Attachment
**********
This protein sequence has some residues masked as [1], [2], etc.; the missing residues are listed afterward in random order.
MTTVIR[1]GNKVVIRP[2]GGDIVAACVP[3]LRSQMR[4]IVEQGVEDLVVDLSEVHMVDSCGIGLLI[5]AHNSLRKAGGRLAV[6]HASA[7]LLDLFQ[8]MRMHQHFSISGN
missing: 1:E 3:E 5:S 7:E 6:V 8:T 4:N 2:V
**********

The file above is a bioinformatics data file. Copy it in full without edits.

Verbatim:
This protein sequence has some residues masked as [1], [2], etc.; the missing residues are listed afterward in random order.
MTTVIR[1]GNKVVIRP[2]GGDIVAACVP[3]LRSQMR[4]IVEQGVEDLVVDLSEVHMVDSCGIGLLI[5]AHNSLRKAGGRLAV[6]HASA[7]LLDLFQ[8]MRMHQHFSISGN
missing: 1:E 3:E 5:S 7:E 6:V 8:T 4:N 2:V